Can you Separate a Creator from their Works? No.

Rina Cakrani, Columnist

History is full of tales of artists behaving poorly. Composer Richard Wagner was an anti-Semite. Novelist Charles Dickens trashed his wife and secretly shacked up with a teen actress. Painter Michelangelo Cyaravaggio was a murderer. Movie star and filmmaker Charlie Chaplin was investigated by the FBI and banned from the United States in the 1950s, as much for eloping with an 18 year old as for his leftist political views. It is generally hard for anyone to distinguish the artist from the person.

However, this difference should be noted because although an artist might be great and revolutionary for his times through his work, this does not mean that he has been good as a person. Unfortunately, there have been many cases in which an artist has been an abuser in his personal life, but this hasn’t had any negative impact on the appreciation of his work. For instance, we have Eric Gill, one of the most prominent British artists of the twentieth century, who sexually abused his daughter since she was four years old and heavily represented her in his work. And yet, this fact did not have any serious repercussions on his reputation as an artist. It seems like white men always find a way to escape from such situations and still be celebrated.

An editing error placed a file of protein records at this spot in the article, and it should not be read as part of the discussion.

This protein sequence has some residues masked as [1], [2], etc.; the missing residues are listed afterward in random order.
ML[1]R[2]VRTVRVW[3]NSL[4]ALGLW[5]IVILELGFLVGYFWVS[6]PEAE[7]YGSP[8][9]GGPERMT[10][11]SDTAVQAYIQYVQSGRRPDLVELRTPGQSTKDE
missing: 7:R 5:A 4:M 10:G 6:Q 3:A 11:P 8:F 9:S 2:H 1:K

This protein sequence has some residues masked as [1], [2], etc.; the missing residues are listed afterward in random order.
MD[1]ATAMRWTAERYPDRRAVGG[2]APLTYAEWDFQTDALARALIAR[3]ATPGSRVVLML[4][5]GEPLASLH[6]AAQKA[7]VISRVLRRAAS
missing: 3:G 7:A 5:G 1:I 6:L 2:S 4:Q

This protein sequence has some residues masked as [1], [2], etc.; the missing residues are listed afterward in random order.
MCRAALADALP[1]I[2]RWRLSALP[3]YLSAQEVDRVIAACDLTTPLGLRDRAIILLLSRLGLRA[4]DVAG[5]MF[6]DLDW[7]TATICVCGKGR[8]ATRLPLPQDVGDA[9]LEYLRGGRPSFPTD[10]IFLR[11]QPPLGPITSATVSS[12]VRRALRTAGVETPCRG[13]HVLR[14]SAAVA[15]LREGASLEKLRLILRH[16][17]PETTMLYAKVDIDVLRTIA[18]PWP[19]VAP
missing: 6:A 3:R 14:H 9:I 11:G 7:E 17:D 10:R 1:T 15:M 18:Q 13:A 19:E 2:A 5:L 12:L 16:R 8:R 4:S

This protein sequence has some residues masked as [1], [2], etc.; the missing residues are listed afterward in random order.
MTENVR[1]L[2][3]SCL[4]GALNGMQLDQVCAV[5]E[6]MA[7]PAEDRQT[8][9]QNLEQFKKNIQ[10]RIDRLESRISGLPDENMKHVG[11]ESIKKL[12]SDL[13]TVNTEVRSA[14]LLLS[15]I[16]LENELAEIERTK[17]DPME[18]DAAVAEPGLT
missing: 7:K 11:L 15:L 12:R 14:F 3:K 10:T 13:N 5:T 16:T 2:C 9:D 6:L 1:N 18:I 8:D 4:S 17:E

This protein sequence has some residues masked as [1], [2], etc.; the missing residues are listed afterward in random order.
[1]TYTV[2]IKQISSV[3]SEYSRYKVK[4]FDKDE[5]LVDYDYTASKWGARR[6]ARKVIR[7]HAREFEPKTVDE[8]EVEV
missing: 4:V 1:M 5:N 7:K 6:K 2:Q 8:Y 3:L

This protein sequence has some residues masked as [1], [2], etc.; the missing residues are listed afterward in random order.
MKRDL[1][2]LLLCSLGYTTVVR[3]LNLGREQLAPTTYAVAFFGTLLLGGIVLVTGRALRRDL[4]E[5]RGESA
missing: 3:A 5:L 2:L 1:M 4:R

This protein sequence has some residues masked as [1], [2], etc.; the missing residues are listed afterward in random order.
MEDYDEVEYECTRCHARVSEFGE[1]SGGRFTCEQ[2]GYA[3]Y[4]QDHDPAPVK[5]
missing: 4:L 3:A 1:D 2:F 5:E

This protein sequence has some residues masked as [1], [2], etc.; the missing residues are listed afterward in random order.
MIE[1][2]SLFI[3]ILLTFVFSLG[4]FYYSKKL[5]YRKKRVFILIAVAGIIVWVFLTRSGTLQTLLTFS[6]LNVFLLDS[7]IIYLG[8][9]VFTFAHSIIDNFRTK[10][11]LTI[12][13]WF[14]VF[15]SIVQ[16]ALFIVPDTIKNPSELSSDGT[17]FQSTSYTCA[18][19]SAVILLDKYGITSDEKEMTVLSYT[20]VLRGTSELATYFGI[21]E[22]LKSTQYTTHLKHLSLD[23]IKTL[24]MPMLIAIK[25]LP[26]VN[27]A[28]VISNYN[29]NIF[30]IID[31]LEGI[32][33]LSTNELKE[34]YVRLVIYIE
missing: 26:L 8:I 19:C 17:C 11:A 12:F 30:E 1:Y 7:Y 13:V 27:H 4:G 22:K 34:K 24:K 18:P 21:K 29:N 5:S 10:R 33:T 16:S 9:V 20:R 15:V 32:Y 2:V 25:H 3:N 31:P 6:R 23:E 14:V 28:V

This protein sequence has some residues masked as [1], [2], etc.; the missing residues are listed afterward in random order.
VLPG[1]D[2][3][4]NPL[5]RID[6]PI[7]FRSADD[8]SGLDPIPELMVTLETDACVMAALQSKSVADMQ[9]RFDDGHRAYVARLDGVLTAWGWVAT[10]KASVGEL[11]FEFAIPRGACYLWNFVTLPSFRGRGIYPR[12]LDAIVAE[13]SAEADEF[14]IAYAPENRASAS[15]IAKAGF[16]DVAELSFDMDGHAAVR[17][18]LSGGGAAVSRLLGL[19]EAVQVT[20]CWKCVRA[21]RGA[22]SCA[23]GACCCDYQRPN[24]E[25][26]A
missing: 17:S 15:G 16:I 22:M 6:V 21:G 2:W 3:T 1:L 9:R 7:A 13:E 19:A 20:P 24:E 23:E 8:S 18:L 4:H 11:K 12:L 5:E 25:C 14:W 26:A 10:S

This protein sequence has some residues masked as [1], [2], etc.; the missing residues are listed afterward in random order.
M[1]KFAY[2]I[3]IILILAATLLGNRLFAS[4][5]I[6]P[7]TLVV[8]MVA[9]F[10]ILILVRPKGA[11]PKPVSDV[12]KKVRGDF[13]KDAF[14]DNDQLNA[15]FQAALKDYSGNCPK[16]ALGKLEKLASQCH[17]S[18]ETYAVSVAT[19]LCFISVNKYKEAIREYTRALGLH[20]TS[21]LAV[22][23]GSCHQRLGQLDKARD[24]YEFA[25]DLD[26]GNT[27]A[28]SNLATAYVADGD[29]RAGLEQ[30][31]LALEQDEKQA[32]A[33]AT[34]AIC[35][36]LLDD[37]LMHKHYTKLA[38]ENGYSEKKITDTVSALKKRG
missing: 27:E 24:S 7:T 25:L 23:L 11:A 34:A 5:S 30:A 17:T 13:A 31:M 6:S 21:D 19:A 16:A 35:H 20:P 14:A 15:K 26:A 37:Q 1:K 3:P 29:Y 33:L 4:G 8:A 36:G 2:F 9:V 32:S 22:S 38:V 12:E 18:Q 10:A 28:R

However, I find it very hard to think of the artist separately from his personal life and admire him solely for his professional work. Artists and writers often find inspiration from their lives and daily experiences, and portray them in their work. Therefore it is obvious that their work cannot be truly separated from the way they are as individuals. For this reason, I cannot accept the work of Eric Gill as phenomenal, since it stems from a sexual abuser, or the work of any other artist that has been horrendous in their personal lives.

Also, when it comes to writers or leaders I can give the same reasoning. If they preach one thing in public and act in another manner in their personal lives, which would contradict their image in the eyes of the people, I cannot think of them in high regards. For example, I will never idolize and appreciate Mahatma Gandhi, who despite initiating the peaceful protest against the British which gave independence to his country, wrote and said many misogynistic things about women. Of course he will still get credit for the benefits he brought to his country, but this doesn’t mean he should be idolized.